Cardiac Drugs

This Mind Map seeks to demystify and make easily understable, the pharmacology of the Cardiac System. The Pulmonary System is explored elsewhere

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Cardiac Drugs by Mind Map: Cardiac Drugs

1. 3. Anti-Anginals

1.1. ORGANIC NITRATES & NITRITES

1.1.1. Isosorbide Dinitrate & Isosorbide Mononitrate

1.1.2. NTG - Nitroglycerin

1.1.3. Amyl Nitrate

1.1.4. Sodium Nitroprusside

1.1.5. Others

1.2. NEGATIVE INOTROPES

1.2.1. BETA BLOCKERS - olol

1.2.1.1. Beta-Non-Selective

1.2.1.1.1. Carteolol

1.2.1.1.2. Carvedilol

1.2.1.1.3. Labetalol

1.2.1.1.4. Nadolol

1.2.1.1.5. Penbutolol

1.2.1.1.6. Pindolol

1.2.1.1.7. Propranolol

1.2.1.1.8. Sotalol

1.2.1.2. Beta-1 Selective

1.2.1.2.1. Acebutolol

1.2.1.2.2. Atenolol

1.2.1.2.3. Metoprolol

1.2.1.2.4. Nebivolol

1.2.1.2.5. Esmolol

1.2.1.2.6. Betaxolol

1.2.2. Ca++ CHANNEL BLOCKERS - ipine

1.2.2.1. Amlodipine

1.2.2.2. Dilitazem

1.2.2.3. Felodipine

1.2.2.4. Isradipine

1.2.2.5. Nicardipine

1.2.2.6. Nifedipine

1.2.2.7. Verapamil

1.3. ACE INHIBITORS - pril

1.3.1. Benazepril

1.3.2. Captopril

1.3.3. Enalapril

1.3.4. Lisinopril

1.3.5. Ramipril

1.3.6. Moexipril

1.3.7. Perindopril

1.3.8. Fosinopril

1.3.9. Trandolapril

1.3.10. Quinapril

1.4. OTHER CORONARY VASODILATORS

1.4.1. Hydralazine, Minoxidil

1.4.2. Dipyridamole

1.5. ANTI-THROMBOTIC THERAPY

1.5.1. Anticoagulants

1.5.1.1. Heparins

1.5.1.1.1. Unfractionated LMWH

1.5.1.2. Oral Anticoagulants

1.5.1.2.1. Warfarin

1.5.2. Antithrombotics (Platelet Inhibitors)

1.5.2.1. Acetylsalicyclic Acid

1.5.2.2. ADP Receptor inhibitors

1.5.2.2.1. Clopidogrel

1.5.2.3. Glycoprotein  IIb - IIIa Receptor Inhibitors

1.5.2.3.1. Abciximab

1.5.2.4. Others

1.5.2.4.1. Dipyridamole

1.5.3. Thrombolytics

1.5.3.1. t-PA (Alteplase)

1.5.3.2. Streptokinase

1.5.3.3. Urokinase

2. 4. Congestive Heart Failure

2.1. CARDIAC GLYCOSIDES

2.1.1. Digitoxin

2.1.2. Digoxin

2.1.3. Ouabain

2.2. BETA BLOCKERS - olol

2.2.1. Beta-Non-Selective

2.2.1.1. Carteolol

2.2.1.2. Carvedilol

2.2.1.3. Labetalol

2.2.1.4. Nadolol

2.2.1.5. Penbutolol

2.2.1.6. Pindolol

2.2.1.7. Propranolol

2.2.1.8. Sotalol

2.2.2. Beta-1 Selective

2.2.2.1. Acebutolol

2.2.2.2. Atenolol

2.2.2.3. Metoprolol

2.2.2.4. Nebivolol

2.2.2.5. Esmolol

2.2.2.6. Betaxolol

2.3. RENIN-ANGIOTENSIN AXIS BLOCKERS

2.3.1. ACE INHIBITORS - pril

2.3.1.1. Benazepril

2.3.1.2. Captopril

2.3.1.3. Enalapril

2.3.1.4. Lisinopril

2.3.1.5. Ramipril

2.3.1.6. Moexipril

2.3.1.7. Perindopril

2.3.1.8. Fosinopril

2.3.1.9. Trandolapril

2.3.1.10. Quinapril

2.3.2. ANGIOTENSIN-I RECEPTOR BLOCERS

2.3.2.1. Condesertan

2.3.2.2. Losartan

2.3.2.3. Telmisartan

2.3.2.4. Valsartan

2.4. DIURETICS

2.4.1. Thiazide

2.4.1.1. Hydrochlorthiazide

2.4.1.2. Metolazone

2.4.2. Loop

2.4.2.1. Furosemide

2.4.2.2. Bumetanide

2.4.3. Potassium Sparing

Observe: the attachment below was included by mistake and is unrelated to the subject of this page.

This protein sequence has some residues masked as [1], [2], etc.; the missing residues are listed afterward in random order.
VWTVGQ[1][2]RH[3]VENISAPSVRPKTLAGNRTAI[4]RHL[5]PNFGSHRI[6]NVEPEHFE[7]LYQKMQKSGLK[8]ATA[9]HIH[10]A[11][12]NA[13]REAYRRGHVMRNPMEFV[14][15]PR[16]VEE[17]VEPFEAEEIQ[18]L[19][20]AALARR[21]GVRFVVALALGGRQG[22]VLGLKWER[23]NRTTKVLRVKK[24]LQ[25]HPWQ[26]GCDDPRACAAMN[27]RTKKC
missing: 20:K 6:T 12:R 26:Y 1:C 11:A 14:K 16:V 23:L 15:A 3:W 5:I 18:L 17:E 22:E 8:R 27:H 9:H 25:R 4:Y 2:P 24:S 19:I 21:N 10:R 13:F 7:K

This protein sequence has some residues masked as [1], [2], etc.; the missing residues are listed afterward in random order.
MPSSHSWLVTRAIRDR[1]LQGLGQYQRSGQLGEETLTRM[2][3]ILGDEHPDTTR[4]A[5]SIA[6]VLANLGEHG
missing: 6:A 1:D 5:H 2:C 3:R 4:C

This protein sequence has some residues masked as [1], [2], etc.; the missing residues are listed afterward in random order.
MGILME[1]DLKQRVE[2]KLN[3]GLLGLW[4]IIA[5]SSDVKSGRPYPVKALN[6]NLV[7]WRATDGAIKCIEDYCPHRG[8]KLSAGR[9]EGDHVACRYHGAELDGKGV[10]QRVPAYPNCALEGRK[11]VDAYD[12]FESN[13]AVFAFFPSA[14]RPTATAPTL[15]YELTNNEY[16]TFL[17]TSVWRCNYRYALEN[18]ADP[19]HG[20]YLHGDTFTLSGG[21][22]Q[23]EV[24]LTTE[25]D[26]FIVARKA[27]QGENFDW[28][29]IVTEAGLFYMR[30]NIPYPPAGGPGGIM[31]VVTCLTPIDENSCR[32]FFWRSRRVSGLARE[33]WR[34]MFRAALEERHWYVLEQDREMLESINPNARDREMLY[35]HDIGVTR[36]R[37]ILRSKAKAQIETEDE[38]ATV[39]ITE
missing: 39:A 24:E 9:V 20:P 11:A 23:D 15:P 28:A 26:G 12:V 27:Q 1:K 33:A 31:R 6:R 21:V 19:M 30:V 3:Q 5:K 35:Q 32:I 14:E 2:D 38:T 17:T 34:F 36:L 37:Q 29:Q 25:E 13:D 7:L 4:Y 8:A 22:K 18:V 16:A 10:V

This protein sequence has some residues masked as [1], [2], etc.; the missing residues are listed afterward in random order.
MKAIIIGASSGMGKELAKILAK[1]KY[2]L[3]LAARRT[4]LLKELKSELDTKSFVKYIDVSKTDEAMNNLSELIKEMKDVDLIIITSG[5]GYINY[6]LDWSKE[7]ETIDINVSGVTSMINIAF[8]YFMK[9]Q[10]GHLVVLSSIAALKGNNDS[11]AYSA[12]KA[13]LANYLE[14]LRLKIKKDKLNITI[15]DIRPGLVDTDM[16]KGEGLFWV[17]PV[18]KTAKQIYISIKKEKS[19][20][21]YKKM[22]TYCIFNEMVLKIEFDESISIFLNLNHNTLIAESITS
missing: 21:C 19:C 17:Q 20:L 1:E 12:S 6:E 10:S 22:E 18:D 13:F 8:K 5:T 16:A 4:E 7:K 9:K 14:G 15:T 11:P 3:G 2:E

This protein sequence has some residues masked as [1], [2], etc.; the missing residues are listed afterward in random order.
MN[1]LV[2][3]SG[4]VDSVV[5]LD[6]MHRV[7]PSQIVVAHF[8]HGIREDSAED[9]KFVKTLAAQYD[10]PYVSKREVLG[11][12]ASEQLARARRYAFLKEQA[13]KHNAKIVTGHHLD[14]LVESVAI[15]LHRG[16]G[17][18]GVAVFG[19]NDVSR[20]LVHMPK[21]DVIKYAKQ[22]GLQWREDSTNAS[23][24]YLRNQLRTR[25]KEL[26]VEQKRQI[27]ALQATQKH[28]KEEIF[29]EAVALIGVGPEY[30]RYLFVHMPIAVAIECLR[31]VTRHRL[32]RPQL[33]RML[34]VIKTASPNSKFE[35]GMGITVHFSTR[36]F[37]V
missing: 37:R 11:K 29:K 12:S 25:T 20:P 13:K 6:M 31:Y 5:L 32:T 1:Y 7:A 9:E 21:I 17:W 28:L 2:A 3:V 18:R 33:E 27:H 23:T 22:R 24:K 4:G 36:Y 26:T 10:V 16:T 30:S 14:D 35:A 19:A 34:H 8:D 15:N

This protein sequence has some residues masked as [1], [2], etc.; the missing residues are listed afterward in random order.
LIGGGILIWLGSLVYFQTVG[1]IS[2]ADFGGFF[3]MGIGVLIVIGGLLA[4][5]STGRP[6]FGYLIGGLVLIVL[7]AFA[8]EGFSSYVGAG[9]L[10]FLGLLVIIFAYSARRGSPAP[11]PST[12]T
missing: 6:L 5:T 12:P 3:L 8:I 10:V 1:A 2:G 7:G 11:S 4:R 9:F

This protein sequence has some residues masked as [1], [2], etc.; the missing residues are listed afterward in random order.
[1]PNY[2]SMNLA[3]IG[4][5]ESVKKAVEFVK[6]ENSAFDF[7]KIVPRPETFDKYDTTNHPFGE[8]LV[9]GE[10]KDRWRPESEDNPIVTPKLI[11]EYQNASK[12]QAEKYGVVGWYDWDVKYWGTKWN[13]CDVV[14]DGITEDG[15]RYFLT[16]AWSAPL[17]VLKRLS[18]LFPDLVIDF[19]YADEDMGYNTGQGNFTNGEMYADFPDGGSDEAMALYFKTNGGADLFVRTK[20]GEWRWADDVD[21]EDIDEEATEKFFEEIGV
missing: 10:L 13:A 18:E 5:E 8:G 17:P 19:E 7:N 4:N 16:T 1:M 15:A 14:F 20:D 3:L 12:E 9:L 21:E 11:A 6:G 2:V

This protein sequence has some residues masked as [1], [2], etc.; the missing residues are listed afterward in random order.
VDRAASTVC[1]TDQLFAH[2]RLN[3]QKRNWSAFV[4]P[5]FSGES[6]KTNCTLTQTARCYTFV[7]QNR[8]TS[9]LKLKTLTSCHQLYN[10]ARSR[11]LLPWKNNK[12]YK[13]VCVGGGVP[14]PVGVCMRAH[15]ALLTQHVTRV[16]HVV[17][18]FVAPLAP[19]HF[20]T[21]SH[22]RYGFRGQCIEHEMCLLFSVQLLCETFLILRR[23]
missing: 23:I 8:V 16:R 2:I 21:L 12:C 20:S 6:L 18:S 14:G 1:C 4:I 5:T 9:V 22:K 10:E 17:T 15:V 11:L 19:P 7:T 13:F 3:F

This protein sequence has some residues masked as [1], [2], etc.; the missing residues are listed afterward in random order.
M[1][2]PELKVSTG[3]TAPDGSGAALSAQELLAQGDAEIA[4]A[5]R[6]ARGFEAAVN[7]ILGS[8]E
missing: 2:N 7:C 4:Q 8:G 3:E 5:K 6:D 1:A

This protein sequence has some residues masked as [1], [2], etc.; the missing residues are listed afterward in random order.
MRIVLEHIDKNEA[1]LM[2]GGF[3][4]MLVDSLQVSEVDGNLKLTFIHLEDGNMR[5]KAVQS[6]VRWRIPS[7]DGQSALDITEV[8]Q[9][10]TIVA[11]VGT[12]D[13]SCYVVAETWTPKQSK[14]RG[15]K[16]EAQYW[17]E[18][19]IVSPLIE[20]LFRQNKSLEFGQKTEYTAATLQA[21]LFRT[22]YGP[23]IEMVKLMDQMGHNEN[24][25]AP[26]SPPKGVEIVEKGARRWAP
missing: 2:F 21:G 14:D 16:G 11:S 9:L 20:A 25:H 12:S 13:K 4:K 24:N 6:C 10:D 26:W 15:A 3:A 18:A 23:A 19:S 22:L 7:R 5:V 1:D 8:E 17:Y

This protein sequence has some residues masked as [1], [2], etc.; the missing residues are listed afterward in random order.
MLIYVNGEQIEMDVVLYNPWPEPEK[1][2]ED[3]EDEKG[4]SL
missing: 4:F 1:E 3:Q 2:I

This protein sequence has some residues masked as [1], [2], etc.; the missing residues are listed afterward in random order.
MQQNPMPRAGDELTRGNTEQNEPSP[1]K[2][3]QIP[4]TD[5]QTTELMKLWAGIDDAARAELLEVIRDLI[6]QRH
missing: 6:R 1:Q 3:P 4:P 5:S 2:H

2.4.4. Others

2.4.4.1. Amilioride

2.4.4.2. Triamterene

2.4.4.3. Spironolactone

2.5. VASODILATORS

2.5.1. Hydralazine

2.5.2. Isosorbide Dinitrate

2.5.3. Sodium Nitroprusside

2.6. Positive INOTROPIC AGENTS

2.6.1. Amrinone

2.6.2. Digitoxin

2.6.3. Digoxin

2.6.4. Dobutamine

2.6.5. Milrinone

2.7. ALDOSTERONE ANTAGONISTS

2.7.1. Spironolactone

2.8. BETA ADRENERGIC AGONISTS (for acute heart failure ONLY)

2.8.1. Dobutamine

2.8.2. Dopamine

2.8.3. Isoprenaline

3. Anti-Arrhythmics

3.1. Class I - Na+-CHANNEL BLOCKERS

3.1.1. Subclass A

3.1.1.1. Disopryamida

3.1.2. Subclass B

3.1.2.1. Lidocaine

3.1.3. Subclass C

3.1.3.1. Flecainide

3.2. Class II - BETA-ADRENOCEPTOR BLOCKERS

3.2.1. Esmolol

3.2.2. Metoprolol

3.2.3. Propranolol

3.3. Class III - K+ CHANNEL BLOCKERS - Prolong Repolarization

3.3.1. Amiodarone

3.3.2. Dofetilide

3.3.3. Sotalol

3.4. Class IV - Ca++ CHANNEL BLOCKERS

3.4.1. Diltiazem

3.4.2. Verapamil

3.5. OTHERS

3.5.1. Adenosine

3.5.2. Digoxin

3.5.3. Digitalis

3.5.4. Magnesium

4. 2. Anti-Hypertensives

4.1. ACE INHIBITORS - pril

4.1.1. Benazepril

4.1.2. Captopril

4.1.3. Enalapril

4.1.4. Lisinopril

4.1.5. Ramipril

4.1.6. Moexipril

4.1.7. Perindopril

4.1.8. Fosinopril

4.1.9. Trandolapril

4.1.10. Quinapril

4.2. ANGIOTENSIN-I RECEPTOR BLOCERS

4.2.1. Irbesartan

4.2.2. Losartan

4.2.3. Telmisartan

4.2.4. Valsartan

4.3. Ca++ CHANNEL BLOCKERS - ipine

4.3.1. Amlodipine

4.3.2. Dilitazem

4.3.3. Felodipine

4.3.4. Isradipine

4.3.5. Nicardipine

4.3.6. Nifedipine

4.3.7. Verapamil

4.4. ALPHA ADRENOCEPTOR BLOCKER

4.5. CENTRALLY ACTING ADRENERGIC DRUGS

4.5.1. Clonidine

4.6. BETA BLOCKERS - olol

4.6.1. Beta-Non-Selective

4.6.1.1. Labetalol

4.6.1.2. Nadolol

4.6.1.3. Propranolol

4.6.2. Beta-1 Selective

4.6.2.1. Atenolol

4.6.2.2. Metoprolol

4.7. DIURETICS

4.7.1. Bumetanide

4.7.2. Furosemide

4.7.3. Hydrochlorthiazide

4.7.4. Metolazone

5. ADRs of Anti-Anginals of Interest

5.1. Vasodilators induced Orthostatics

5.1.1. Orthostatics

5.1.2. Fainting & Falls

5.1.3. Headaches